"Today is a banner day for the freedom to marry," co-chairman Craig Stowell, a Claremont Republican said in a statement released by the organization following Wednesday's vote. "Our opponents have been crowing about getting their two-thirds, but in the end, it's clear they couldn't muster the votes." Same-sex marriage opponents were hoping for a two-thirds majority in favor of repeal, since that would be needed to overcome a promised veto by Gov. John Lynch. Lynch, a Democrat now in his fourth two-year term, enraged defenders of traditional marriage when he signed the same-sex marriage bill into law in the spring of 2009 after having previously stated that he favored retaining the legal definition of marriage as a union between one man and one woman. New Hampshire now defines it under the Equal Access to Marriage law as follows:
Marriage is the legally recognized union of 2 people. Any person who otherwise meets the eligibility requirements of this chapter may marry any other eligible person regardless of gender. Each party to a marriage shall be designated "bride,'' "groom,'' or "spouse."
The law supplanted an act establishing civil unions for same-sex couples that Lynch had signed in 2007. Both bills were passed by Democratic majorities following that party’s victories in the state House and Senate elections of 2006 and 2008. Traditional marriage proponents had hoped chances for repeal would be boosted after the 2010 elections put lopsided Republican majorities in control of each house. But more than 100 Republican representatives voted Wednesday to keep the current law unchanged. House Majority Whip Shawn Jasper, a nine-term representative from Hudson, was among the Republicans voting against repeal, as was Gene Chandler of Bartlett, a former Speaker of the House. The current speaker, Republican William O'Brien of Mont Vernon, stepped down from the chair to vote for the repeal bill, while House Majority Leader D.J. Bettencourt, a Salem Republican, opposed it.
New Hampshire is one of eight states, along with the District of Columbia, that have redefined marriage to include same-sex couples. New York, Connecticut, Massachusetts, Vermont, Maryland, Washington, and Iowa are the other states that have established same-sex marriage, either by legislative action or judicial decree. A ban on "gay" marriage adopted by California voters in a 2008 referendum has been declared unconstitutional by a federal appeals court and is expected to eventually reach the U.S. Supreme Court. New Jersey Governor Chris Christie has vetoed a same-sex marriage bill passed by lawmakers in the Garden State. A vote on an override has not been scheduled.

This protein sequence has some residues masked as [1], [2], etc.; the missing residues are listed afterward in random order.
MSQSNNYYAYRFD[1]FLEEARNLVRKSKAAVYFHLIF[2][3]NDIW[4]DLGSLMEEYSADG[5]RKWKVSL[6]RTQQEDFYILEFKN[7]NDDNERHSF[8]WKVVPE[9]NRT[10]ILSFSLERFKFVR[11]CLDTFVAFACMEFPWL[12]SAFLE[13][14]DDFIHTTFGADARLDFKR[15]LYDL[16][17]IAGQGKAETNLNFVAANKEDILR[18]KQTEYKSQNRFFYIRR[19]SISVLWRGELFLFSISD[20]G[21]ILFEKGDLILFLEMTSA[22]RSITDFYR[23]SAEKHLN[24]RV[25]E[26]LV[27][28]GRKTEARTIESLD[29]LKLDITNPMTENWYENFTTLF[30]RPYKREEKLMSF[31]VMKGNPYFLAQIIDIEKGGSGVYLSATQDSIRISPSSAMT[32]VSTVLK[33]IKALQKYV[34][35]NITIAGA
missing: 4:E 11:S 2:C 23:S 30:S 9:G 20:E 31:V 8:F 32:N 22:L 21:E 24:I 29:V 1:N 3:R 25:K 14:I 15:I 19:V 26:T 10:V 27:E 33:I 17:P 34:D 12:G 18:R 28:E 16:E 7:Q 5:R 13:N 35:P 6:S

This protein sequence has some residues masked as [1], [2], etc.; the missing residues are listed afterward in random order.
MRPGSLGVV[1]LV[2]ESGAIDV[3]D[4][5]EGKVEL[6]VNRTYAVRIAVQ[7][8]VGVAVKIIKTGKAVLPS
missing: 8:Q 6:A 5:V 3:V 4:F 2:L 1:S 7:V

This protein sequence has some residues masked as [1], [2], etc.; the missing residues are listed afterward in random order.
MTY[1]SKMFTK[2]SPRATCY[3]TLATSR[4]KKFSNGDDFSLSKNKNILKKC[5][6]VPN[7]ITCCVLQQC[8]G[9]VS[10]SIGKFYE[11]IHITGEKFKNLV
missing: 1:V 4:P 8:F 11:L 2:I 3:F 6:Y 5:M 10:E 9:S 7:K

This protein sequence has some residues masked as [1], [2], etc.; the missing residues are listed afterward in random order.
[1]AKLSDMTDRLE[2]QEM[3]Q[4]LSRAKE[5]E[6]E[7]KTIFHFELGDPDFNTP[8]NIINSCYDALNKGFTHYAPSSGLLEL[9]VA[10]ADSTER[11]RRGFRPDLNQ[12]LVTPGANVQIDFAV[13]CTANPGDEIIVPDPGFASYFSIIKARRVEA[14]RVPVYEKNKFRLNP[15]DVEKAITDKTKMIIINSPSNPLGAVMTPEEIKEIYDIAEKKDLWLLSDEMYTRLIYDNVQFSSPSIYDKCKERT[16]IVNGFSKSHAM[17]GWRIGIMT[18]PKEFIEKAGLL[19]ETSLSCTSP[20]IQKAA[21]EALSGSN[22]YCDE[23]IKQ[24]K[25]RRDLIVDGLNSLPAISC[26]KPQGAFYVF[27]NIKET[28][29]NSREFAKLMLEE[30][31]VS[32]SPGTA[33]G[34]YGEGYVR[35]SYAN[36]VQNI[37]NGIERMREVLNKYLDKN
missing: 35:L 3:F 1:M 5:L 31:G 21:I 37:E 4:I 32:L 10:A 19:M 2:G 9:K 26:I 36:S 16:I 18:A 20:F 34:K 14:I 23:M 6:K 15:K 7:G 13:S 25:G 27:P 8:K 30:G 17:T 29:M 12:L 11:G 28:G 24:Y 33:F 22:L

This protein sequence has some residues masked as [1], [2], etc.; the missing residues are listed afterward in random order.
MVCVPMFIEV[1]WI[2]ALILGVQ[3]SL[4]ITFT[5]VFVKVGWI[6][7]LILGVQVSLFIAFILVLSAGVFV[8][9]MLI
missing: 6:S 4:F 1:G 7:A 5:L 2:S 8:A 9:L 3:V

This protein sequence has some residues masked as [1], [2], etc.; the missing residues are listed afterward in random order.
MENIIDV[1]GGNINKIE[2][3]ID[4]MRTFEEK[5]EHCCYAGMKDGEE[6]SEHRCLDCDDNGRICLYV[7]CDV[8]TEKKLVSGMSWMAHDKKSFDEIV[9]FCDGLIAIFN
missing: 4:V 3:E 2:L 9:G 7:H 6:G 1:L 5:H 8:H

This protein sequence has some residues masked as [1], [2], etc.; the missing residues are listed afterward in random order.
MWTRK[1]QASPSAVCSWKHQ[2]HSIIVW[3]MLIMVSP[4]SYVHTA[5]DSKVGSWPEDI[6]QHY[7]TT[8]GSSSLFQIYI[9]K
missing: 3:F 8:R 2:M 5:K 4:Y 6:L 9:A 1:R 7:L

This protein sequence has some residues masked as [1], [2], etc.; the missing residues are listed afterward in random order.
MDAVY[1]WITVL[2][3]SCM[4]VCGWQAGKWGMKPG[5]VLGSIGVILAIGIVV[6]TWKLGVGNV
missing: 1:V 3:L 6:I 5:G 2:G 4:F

Backers of the New Hampshire repeal effort had hoped to make the Granite State the first to repeal a same-sex marriage law by legislative action. Maine voters overturned their legislature's enactment of a "gay" marriage bill by referendum in 2009. Wednesday's debate in Concord included the defeat of 10 amendments, including one that would have given New Hampshire voters a say on the marriage law in a non-binding referendum. Same-sex marriage has been defeated in all 31 states where it has been put to a popular vote, though it is far from a sure thing that the result would have been the same in New Hampshire. A number of statewide polls have shown a majority of citizens against repeal of the current law.
"This is an issue that is confusing, sets one section of the House against the other. And it will do the same thing, if it passed, out in our communities," said Rep. David Welch, a Kingston Republican speaking in opposition to a referendum. Other representatives debated whether the existing law is an affirmation of personal liberty or a perversion of the meaning of marriage.
"Marriage is not just any two people who love one another and want to spend their lives together," argued David Bates, the Windham Republican who led the repeal effort. "I don't suspect there's anybody here who would suggest that it would be appropriate for me to marry my father, for me to marry my brother, for me to marry my children." Republican Warren Groen of Rochester also suggested the law put the institution of marriage on a slippery slope toward bizarre new meanings.
"Who's next in line?" he asked. "The animal lovers can't be too far behind. Once you open a word to redefinition, it's open to redefinition."
While the issue appears settled for this legislative session, no one is betting that it won't come up again next year. The Associated Press reports the National Organization for Marriage has pledged to spend $250,000 to help lawmakers running for reelection who support repeal of same-sex marriage, while the New Hampshire Republicans of Freedom and Equality PAC is raising money to back Republicans who voted to retain it. Stowell of Standing Up for New Hampshire Families expressed confidence that the new definition of marriage will withstand future challenges.
"This was our opponents' best shot and they blew it," he said. "This was supposed to be the most favorable legislative climate for repeal and they couldn't even get a majority."
Photo: New Hampshire's iconic "Old Man of the Mountain" formation before its collapse.